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What you should know about traumatic brain injuries

When a person suffers a traumatic brain injury, it can have devastating, lifelong consequences. This kind of injury can affect every part of a person's life, including career, relationships and just normal day-to-day activities that many of us take for granted. It is the kind of injury that affects not just the injured person but everyone around him or her.

If you or someone you care about has experienced a traumatic brain injury, you know all too well how it can change multiple lives. If the injury happened recently, you may be struggling to understand where to go from here. For those in California who have any kind of concern about this kind of injury, it may be helpful to understand what different types of head and brain injuries exist and how to recognize them early.

Head injuries and brain injuries

First, there are two different types of head injuries. An open head injury results from a skull fracture, generally when the head directly strikes a hard object or surface. A closed head injury means the skull didn't fracture but that the brain may still experience swelling or a blood clot.

There are several types of brain injuries, including bruising, tearing and swelling. Bruising frequently happens in instances where the head hits against something. The brain may move in the skull and bruise. With tearing, the brain cracks, in a sense, causing damage to the nervous system. Swelling is often a byproduct of the other two types of injuries as the body tries to heal. Since the brain doesn't have much room to swell the way other parts of the body might, the result is intra-cranial pressure, which is very serious.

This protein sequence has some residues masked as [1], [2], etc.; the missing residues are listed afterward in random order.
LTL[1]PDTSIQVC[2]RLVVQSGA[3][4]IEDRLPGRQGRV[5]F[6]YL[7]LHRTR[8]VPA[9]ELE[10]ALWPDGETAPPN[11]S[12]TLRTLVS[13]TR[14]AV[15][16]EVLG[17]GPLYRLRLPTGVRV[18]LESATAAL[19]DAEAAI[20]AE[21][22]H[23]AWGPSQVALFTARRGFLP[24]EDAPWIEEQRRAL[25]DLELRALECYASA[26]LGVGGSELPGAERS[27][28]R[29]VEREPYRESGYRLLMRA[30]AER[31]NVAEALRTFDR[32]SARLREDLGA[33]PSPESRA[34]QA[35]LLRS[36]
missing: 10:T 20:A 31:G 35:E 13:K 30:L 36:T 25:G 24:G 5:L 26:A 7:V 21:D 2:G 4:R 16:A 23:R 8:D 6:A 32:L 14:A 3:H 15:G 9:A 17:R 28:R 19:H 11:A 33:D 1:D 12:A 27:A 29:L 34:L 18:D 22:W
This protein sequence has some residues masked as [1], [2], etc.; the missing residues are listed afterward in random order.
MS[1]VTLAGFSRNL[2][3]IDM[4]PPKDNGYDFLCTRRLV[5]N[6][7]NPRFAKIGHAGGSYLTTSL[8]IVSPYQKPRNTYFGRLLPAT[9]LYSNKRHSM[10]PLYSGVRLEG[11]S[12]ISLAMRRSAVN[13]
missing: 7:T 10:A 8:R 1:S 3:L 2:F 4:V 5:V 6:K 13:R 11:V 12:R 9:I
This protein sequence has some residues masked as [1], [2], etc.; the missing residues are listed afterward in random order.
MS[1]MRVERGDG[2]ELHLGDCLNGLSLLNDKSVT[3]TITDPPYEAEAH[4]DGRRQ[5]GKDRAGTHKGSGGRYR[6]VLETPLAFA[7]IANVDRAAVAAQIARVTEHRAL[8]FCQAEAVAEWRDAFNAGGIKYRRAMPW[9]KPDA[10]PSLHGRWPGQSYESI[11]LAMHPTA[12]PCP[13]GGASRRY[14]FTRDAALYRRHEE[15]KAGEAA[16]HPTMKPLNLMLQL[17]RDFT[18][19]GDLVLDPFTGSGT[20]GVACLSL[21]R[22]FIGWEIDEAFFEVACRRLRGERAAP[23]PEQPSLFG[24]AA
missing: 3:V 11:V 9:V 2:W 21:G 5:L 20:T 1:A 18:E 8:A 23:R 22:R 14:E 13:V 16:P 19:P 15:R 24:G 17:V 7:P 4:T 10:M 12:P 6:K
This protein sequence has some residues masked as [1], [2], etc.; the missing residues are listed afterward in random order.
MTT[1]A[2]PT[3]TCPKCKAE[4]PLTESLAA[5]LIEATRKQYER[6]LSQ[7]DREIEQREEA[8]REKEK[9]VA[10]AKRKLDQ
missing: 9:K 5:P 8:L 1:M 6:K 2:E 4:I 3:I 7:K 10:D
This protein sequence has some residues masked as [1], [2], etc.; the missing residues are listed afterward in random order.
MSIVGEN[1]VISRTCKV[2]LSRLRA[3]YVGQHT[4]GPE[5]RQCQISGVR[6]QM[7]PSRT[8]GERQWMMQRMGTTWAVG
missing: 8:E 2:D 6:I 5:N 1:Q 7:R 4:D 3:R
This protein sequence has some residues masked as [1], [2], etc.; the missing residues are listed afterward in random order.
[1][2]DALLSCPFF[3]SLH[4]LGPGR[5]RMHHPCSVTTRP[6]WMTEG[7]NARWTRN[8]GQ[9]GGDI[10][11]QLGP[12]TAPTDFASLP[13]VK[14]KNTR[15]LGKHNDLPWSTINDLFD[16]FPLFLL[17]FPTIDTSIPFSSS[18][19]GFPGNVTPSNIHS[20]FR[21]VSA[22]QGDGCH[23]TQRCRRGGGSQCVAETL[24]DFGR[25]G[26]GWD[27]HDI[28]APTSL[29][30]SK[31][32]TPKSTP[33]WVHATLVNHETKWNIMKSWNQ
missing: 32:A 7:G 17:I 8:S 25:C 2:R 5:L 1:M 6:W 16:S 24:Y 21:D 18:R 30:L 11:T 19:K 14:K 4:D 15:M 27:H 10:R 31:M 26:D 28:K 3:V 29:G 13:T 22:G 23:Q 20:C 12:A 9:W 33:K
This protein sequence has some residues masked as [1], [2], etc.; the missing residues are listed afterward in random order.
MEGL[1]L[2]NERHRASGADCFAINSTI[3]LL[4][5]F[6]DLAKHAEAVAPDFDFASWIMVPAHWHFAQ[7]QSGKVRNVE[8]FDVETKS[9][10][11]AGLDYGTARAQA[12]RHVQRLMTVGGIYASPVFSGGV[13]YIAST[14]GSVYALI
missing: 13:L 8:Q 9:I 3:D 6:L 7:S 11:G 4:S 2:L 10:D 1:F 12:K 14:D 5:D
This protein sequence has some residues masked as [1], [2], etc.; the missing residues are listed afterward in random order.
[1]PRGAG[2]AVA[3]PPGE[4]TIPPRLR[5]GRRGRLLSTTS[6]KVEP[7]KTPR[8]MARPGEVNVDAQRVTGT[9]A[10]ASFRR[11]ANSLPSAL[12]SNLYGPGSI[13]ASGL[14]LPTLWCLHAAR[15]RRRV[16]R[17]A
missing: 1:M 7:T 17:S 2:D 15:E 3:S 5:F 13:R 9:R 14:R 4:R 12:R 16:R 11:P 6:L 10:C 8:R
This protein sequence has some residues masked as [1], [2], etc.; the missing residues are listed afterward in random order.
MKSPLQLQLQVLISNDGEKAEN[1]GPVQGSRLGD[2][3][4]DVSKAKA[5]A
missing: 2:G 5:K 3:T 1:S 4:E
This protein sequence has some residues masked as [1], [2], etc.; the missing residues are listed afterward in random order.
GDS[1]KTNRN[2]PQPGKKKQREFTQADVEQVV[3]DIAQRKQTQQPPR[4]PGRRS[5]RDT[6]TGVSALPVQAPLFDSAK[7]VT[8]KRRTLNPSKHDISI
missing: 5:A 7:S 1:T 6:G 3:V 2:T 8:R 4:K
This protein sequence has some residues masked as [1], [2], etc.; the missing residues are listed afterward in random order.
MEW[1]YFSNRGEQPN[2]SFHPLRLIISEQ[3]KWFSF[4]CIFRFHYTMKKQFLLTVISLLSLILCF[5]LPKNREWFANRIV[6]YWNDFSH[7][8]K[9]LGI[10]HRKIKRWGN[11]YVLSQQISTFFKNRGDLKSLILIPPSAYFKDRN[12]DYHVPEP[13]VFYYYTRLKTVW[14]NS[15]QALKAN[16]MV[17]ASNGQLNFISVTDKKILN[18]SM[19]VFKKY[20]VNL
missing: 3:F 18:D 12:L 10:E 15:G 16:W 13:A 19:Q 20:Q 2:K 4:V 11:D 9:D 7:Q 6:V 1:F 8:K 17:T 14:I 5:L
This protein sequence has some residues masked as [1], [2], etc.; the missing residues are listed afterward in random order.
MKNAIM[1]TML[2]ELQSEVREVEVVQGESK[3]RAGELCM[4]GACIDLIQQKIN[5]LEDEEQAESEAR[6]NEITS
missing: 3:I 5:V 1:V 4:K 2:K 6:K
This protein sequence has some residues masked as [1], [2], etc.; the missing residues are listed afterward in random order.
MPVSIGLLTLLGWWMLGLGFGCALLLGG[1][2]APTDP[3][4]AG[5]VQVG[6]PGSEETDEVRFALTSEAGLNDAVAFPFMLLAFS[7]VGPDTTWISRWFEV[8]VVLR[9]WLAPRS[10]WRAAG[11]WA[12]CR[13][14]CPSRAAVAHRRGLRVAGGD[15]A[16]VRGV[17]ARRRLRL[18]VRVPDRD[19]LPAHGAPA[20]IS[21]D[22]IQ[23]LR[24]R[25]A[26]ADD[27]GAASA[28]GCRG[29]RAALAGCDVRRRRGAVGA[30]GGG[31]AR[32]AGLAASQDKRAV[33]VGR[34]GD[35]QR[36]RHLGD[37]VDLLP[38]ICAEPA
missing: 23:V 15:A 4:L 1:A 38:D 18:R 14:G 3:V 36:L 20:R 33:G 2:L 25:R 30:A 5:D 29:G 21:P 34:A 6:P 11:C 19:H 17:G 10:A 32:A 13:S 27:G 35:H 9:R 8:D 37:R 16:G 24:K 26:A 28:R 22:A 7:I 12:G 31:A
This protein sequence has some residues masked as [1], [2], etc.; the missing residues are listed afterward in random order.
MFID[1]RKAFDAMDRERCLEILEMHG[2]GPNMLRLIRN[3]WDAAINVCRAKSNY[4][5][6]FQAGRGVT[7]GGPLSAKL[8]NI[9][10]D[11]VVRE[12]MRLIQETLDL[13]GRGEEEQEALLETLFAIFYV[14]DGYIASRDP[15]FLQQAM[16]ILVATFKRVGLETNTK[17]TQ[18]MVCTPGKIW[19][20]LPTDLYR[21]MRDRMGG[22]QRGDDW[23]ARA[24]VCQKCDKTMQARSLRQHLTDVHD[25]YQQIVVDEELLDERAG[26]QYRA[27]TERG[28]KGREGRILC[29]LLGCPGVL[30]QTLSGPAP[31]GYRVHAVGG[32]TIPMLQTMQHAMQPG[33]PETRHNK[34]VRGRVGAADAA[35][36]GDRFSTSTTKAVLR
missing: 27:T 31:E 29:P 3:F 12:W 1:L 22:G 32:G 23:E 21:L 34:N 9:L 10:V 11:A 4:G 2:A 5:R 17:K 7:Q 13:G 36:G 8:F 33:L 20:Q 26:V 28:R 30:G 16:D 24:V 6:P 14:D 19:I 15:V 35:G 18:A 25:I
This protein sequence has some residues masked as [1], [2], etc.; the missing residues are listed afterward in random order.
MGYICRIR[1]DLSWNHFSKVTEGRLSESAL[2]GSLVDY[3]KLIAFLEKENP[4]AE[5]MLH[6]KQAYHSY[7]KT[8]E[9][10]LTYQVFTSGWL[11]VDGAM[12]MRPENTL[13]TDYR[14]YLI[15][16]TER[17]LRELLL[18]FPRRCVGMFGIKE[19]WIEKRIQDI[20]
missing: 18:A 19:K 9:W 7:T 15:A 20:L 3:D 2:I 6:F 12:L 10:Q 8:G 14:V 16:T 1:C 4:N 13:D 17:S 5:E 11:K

How to spot a brain injury

It can be difficult to figure out if someone has a brain injury since it happens inside the body. Fortunately, there are several ways to tell. The person may seem confused and unable to recall things that recently happened. He or she may seem sleepy or sluggish and may report a very painful headache. He or she could also complain about nausea or dizziness. If the person says he or she has weakness or numbness on only one side of his or her body, that may also be an indication.

If in doubt, the best thing to do is ensure the person receives medical attention from a professional. Traumatic brain injuries can affect a person for the rest of his or her life. The potential increased costs in medical care mean that time is of the essence when evaluating this type of injury.

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